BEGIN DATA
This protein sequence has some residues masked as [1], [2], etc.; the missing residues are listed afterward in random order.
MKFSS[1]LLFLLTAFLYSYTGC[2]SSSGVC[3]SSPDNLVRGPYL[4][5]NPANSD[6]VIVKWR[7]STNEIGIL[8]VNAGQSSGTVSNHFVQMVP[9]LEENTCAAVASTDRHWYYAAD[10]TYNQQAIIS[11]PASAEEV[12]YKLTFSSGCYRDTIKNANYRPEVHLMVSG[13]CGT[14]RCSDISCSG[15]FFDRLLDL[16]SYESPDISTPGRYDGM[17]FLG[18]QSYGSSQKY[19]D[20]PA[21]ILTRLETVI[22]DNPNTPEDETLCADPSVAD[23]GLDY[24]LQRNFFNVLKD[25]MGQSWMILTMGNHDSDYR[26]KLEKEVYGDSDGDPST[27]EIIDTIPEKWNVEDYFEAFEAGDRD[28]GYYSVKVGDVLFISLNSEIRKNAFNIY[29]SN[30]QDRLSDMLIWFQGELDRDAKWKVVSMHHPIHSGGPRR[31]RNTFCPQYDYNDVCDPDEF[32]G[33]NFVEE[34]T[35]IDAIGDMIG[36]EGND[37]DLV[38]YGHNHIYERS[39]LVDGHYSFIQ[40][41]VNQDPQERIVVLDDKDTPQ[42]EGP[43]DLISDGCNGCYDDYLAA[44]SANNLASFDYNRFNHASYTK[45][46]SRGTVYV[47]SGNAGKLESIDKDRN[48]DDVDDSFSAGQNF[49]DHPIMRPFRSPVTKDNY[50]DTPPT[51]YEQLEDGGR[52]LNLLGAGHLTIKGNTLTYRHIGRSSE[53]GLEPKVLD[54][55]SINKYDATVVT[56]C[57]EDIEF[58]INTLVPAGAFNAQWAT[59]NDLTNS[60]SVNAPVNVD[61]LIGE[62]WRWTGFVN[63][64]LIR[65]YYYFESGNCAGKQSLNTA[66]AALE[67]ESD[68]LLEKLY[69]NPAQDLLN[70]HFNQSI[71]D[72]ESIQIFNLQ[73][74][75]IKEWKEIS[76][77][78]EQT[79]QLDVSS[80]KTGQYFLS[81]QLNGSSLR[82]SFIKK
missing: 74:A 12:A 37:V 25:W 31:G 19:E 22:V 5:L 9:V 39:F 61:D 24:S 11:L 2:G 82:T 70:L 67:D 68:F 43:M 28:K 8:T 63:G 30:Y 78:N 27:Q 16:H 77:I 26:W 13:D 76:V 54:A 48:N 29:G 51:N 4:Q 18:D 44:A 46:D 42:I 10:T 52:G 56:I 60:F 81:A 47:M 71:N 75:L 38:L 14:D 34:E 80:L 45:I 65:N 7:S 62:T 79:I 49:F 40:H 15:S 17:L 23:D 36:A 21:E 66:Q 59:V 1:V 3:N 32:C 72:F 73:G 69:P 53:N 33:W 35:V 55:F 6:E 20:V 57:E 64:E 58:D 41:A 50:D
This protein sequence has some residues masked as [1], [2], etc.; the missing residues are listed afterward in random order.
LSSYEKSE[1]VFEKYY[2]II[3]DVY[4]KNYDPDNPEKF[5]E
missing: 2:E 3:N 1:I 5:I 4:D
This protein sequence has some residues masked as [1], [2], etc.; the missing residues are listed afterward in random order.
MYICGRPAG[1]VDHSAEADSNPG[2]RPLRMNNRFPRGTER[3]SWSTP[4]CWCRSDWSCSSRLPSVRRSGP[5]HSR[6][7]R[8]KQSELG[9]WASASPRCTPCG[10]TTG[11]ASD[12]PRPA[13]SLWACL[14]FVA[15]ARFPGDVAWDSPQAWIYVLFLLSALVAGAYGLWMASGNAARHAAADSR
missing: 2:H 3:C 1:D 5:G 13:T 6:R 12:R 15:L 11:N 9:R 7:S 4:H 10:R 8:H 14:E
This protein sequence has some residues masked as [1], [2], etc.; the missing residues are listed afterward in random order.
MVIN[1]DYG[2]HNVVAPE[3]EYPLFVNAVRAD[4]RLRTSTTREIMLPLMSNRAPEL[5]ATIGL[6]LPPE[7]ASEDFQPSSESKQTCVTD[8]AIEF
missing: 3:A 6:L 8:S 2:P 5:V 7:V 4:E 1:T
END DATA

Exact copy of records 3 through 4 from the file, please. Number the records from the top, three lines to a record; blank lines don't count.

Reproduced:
This protein sequence has some residues masked as [1], [2], etc.; the missing residues are listed afterward in random order.
MYICGRPAG[1]VDHSAEADSNPG[2]RPLRMNNRFPRGTER[3]SWSTP[4]CWCRSDWSCSSRLPSVRRSGP[5]HSR[6][7]R[8]KQSELG[9]WASASPRCTPCG[10]TTG[11]ASD[12]PRPA[13]SLWACL[14]FVA[15]ARFPGDVAWDSPQAWIYVLFLLSALVAGAYGLWMASGNAARHAAADSR
missing: 2:H 3:C 1:D 5:G 13:T 6:R 12:R 15:L 11:N 9:R 7:S 4:H 10:R 8:H 14:E
This protein sequence has some residues masked as [1], [2], etc.; the missing residues are listed afterward in random order.
MVIN[1]DYG[2]HNVVAPE[3]EYPLFVNAVRAD[4]RLRTSTTREIMLPLMSNRAPEL[5]ATIGL[6]LPPE[7]ASEDFQPSSESKQTCVTD[8]AIEF
missing: 3:A 6:L 8:S 2:P 5:V 7:V 4:E 1:T